In the eyes of the Japanese, more and more US scholars also appear to have yielded to Chinese power. An article by University of Chicago professor John Mearsheimer entitled "Say Goodbye to Taiwan" in the March-April issue of the National Interest shocked Japanese experts. In it, he wrote that Taiwan will eventually have to give up even its present de facto independent status and seek a Hong Kong-style accommodation with Beijing.

As the examples of Ukraine, Syria and Iran illustrate, the Obama administration has been very reluctant to intervene decisively in world affairs. More and more Japanese are afraid this weak-kneed stance could also apply to the Senkaku Islands issue.

The left-liberal Obama administration, on the other hand, sees Mr Abe's nationalistic behaviour, such as his visit to the controversial Yasukuni Shrine last December, as a security risk. The patriotic act certainly ratcheted up already strained tensions with China and South Korea.

Washington is afraid that Mr Abe's historical revisionism on wartime Japan, combined with Japan's military buildup, will continue to cause needless friction with its neighbours.

On April 22, the Japanese media reported that former Deputy Secretary of State Richard Armitage told Shigeru Ishiba, the secretary general of the Japanese ruling Liberal Democratic Party, that there was no need for Tokyo to rush into reinterpreting the Japanese constitution to allow for the exercise of the right of collective self-defence.

Mr Armitage reportedly said he believed Japan should focus instead on the economy.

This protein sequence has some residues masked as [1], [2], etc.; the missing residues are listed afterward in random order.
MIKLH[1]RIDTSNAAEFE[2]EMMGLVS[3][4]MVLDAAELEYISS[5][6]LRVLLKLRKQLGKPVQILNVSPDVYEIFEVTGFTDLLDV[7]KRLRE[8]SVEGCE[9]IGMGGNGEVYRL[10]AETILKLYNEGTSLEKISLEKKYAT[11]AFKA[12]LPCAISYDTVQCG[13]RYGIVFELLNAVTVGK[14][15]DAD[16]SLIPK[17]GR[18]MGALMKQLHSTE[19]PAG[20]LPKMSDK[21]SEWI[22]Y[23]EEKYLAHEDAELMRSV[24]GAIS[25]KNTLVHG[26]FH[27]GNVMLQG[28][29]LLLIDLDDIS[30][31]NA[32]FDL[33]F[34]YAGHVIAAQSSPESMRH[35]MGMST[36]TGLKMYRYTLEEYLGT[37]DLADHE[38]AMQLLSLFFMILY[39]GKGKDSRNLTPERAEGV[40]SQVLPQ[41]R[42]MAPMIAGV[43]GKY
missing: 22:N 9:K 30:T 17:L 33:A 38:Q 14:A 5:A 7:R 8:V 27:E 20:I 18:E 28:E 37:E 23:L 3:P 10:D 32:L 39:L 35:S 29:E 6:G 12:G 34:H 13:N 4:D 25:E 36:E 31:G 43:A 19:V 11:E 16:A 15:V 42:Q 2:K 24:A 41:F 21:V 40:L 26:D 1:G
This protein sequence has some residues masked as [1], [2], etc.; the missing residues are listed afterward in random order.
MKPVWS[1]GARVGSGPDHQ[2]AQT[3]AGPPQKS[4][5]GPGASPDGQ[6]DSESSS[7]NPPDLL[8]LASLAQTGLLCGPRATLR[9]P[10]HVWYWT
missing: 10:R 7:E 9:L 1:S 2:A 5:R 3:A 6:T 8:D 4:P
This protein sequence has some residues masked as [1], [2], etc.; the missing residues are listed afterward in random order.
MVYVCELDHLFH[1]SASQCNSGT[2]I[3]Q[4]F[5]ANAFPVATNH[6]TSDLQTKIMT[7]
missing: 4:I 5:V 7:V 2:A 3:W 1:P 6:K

Such comments suggest that more US officials may regard Mr Abe a security risk if his nationalist policies lead to further tension with China and South Korea.

This is especially true when the US needs China's leverage and influence, if not support, on other international affairs such as on the Ukraine crisis and North Korea's nuclear and missile programmes.

It is hard to say whether either the US or Japan has a wrong foreign policy. It is natural for any nation to pursue its national interest as top priority. But the two nations do need to agree on how to deal with a rising China.

It is more than a matter of political styles. Many political experts in Tokyo view Japan's nationalistic prime minister and the liberalist US president as finding it difficult to get along on a personal level.

Both nations need to make a concerted effort to engage China rather than contain it. To ease regional tensions, Japan needs to agree with Beijing to shelve the territorial dispute over the Senkakus and try to establish crisis prevention mechanisms, such as hotlines.

Japan may want the US-led alliance to pursue a policy of encirclement against Beijing. But this would benefit only China's military hardliners, which in return could provoke a sharp backlash in Tokyo. Considering the pace of economic development in each country, Japan cannot compete with China in an arms race. Mr Obama appears to realise this, but Mr Abe does not.

And with the reaction of Japan's conservatives in mind, Mr Obama needs to be careful what he says. Speaking in Tokyo yesterday, the US president said that he had not drawn any new "red line" over the Senkaku islands.

Such comments, probably meant to emphasise the need to resolve maritime disputes peacefully, are unlikely to go down well in Japan.

stopinion@sph.com.sg

The writer is a Tokyo correspondent for IHS Jane's Defence Weekly.